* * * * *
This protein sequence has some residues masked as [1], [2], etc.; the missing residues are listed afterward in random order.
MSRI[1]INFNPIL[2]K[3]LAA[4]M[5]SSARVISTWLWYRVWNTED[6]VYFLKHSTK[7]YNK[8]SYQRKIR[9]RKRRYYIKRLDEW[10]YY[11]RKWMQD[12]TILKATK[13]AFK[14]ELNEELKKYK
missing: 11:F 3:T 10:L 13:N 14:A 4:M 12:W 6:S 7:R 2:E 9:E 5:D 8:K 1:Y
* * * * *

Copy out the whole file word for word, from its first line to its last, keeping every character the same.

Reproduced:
This protein sequence has some residues masked as [1], [2], etc.; the missing residues are listed afterward in random order.
MSRI[1]INFNPIL[2]K[3]LAA[4]M[5]SSARVISTWLWYRVWNTED[6]VYFLKHSTK[7]YNK[8]SYQRKIR[9]RKRRYYIKRLDEW[10]YY[11]RKWMQD[12]TILKATK[13]AFK[14]ELNEELKKYK
missing: 11:F 3:T 10:L 13:N 14:A 4:M 12:W 6:S 7:R 2:E 9:E 5:D 8:K 1:Y